Turtle Key Arts have partnered up with Slot Machine Theatre for Your Toys – an innovative family show that incorporates the children’s toys as puppets into the story.
Using their unique style of puppetry, original live music and quirky humour, Your Toys takes your childs beloved friend on a gigantic adventure. Enjoyed by both adults and children, there is no limitation to whose toy can take part. Everyone is invited to hand in their toy at the beginning of the show to see them included in this magical journey. We caught up with Artistic Director at Slot Machine, Nick Tigg.
Your Toys is heading out on tour, what can you tell us about it?
Your Toys is a show for 4-9 year olds – they bring their own toys to the theatre, we ask if we can borrow them for the show, then we make our show with their toys – so we don’t bring any pre-made puppets with us, the children’s own toys play all of the characters in the show – that means one day we might have a dinosaur playing one of the lead parts, the next day it’ll be a hedgehog, then a Barbie, and so on.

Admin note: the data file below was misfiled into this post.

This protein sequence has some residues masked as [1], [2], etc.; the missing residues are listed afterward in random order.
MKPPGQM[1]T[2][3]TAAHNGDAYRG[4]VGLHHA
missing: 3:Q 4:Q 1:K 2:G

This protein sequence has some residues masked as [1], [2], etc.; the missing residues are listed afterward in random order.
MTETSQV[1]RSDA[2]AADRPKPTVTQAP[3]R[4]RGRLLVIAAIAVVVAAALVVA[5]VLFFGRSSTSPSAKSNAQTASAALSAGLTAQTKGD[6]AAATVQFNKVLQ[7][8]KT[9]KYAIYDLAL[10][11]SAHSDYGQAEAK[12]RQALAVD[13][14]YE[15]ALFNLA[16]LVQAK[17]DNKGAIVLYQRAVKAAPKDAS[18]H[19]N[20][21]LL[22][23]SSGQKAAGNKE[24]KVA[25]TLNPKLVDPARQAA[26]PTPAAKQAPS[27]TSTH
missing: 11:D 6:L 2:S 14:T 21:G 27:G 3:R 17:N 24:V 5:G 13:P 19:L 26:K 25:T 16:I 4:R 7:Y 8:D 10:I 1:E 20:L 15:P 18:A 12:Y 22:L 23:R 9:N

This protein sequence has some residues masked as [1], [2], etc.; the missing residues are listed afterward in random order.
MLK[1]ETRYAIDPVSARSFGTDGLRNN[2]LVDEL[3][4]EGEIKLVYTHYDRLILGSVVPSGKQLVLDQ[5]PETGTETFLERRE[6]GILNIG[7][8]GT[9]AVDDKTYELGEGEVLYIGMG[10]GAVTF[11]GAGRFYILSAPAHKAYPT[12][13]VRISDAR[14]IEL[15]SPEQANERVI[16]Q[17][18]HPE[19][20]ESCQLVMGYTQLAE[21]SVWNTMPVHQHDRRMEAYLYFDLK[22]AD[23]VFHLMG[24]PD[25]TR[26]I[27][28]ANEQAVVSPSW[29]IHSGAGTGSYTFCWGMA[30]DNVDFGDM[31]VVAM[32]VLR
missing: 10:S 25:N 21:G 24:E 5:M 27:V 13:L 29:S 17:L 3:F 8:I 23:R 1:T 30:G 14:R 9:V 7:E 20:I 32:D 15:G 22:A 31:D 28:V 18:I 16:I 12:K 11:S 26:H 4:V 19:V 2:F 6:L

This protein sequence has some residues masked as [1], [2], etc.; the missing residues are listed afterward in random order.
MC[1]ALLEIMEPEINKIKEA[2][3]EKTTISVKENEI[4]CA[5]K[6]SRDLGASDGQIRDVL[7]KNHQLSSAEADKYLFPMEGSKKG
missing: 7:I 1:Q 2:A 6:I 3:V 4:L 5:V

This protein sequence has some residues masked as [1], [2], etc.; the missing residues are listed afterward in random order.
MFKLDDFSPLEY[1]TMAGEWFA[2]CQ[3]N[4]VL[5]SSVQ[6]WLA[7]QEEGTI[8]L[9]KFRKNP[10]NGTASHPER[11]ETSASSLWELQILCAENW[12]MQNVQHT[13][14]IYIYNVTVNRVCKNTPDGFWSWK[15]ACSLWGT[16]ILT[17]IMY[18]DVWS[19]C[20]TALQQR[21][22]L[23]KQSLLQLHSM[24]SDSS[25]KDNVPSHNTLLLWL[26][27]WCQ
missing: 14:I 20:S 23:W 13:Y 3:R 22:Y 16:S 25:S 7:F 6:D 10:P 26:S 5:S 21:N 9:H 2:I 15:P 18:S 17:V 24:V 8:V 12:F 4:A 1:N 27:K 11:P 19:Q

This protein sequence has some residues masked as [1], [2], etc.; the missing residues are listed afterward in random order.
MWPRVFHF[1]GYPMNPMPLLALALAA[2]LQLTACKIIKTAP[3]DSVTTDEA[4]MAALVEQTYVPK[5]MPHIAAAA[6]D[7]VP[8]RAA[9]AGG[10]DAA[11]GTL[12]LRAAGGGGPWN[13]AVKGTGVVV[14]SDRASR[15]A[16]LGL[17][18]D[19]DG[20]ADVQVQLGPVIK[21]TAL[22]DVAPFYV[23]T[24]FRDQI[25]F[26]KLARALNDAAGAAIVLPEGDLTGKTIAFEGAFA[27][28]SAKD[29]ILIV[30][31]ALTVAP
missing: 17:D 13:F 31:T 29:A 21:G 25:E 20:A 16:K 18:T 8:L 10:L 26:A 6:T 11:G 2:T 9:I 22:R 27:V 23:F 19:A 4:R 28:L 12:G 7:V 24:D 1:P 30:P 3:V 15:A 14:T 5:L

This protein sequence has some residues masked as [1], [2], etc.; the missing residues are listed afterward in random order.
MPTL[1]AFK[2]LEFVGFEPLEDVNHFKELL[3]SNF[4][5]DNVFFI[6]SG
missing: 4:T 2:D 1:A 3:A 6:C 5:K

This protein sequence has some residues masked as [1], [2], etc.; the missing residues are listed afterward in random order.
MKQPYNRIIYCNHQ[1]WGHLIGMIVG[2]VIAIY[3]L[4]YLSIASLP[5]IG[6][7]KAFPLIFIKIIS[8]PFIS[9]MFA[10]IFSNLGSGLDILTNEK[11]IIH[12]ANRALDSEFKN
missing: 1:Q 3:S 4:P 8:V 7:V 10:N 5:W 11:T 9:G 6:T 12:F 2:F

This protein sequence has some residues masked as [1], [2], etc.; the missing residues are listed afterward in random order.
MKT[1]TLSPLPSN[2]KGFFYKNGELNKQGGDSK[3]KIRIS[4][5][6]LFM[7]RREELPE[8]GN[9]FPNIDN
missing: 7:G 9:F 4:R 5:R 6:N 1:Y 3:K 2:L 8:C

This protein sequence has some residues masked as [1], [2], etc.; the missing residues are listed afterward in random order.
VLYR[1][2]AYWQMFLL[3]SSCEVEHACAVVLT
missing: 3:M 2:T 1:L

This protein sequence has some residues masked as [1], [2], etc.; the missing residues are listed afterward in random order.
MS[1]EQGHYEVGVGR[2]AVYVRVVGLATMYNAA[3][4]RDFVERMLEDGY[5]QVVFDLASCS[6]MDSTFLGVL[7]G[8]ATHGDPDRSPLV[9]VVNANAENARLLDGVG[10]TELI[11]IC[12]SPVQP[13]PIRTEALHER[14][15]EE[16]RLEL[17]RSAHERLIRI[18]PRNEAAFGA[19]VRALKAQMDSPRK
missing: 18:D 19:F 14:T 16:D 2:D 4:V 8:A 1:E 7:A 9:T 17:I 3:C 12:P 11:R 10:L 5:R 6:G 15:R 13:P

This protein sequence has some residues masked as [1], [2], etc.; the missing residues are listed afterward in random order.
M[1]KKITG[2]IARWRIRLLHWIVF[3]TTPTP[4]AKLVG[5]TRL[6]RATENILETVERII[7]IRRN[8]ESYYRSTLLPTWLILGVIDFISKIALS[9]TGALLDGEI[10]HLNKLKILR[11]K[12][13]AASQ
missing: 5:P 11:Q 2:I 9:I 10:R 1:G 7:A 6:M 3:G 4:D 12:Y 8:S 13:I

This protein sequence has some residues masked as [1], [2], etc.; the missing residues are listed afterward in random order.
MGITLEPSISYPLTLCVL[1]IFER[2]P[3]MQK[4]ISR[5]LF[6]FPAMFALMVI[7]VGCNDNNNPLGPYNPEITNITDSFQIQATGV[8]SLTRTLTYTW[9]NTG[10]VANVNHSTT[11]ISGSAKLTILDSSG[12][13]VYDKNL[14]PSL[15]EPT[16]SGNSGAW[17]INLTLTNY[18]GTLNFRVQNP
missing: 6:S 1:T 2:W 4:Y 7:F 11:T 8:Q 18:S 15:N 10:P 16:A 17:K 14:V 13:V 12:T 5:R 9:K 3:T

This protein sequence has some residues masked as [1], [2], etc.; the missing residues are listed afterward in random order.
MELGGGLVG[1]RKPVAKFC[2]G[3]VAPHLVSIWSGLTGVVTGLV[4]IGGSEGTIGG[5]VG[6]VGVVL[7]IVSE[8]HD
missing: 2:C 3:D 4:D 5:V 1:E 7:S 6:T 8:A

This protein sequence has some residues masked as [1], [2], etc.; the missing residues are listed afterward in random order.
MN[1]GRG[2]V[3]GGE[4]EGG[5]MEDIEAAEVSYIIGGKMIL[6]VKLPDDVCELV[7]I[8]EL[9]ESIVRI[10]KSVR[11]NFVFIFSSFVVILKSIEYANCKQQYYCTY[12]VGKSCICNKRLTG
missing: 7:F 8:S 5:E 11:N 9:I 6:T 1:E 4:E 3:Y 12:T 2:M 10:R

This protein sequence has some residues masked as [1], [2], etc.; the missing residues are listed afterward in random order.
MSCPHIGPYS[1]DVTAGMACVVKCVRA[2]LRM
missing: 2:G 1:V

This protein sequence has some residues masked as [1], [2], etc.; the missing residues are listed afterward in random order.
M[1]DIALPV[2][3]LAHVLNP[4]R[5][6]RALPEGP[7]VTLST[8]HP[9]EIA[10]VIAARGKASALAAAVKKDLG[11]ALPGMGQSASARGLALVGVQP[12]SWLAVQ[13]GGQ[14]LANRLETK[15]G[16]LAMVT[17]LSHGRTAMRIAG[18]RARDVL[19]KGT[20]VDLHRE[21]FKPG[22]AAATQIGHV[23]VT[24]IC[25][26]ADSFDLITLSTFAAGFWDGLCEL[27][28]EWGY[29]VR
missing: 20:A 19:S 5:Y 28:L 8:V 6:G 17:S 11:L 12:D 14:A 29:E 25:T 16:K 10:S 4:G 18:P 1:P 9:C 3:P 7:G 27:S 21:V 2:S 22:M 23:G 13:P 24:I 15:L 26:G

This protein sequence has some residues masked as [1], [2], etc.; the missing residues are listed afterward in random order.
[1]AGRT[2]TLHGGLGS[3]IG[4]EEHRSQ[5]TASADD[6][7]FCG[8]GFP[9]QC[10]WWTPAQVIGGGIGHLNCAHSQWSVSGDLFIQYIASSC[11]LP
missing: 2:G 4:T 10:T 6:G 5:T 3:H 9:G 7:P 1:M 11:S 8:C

Because of this, every show we do is completely unique – the show one audience sees will never be repeated.
The show itself is an epic adventure, in which two characters are shipwrecked on a strange island, and find themselves, along with everyone else on the island, pursued by a monstrous beast. After many adventures, they manage to help the islanders defeat the monster. There are elements in Your Toys of some of the very well-known epic stories – Gilgamesh, The Odyssey, Lord of the Rings, Harry Potter – magic, adventure, grief, betrayal, love, all those huge themes.
What are the challenges of making a show for children?
Don’t be boring!!!!!! That’s it really.
We make work for adults, families and children, and have always, as a company, applied exactly the same principles and rigour to all of our shows, regardless of who they’re aimed at – there’s no difference in the level of skill required for any of them, just a different age range on the poster.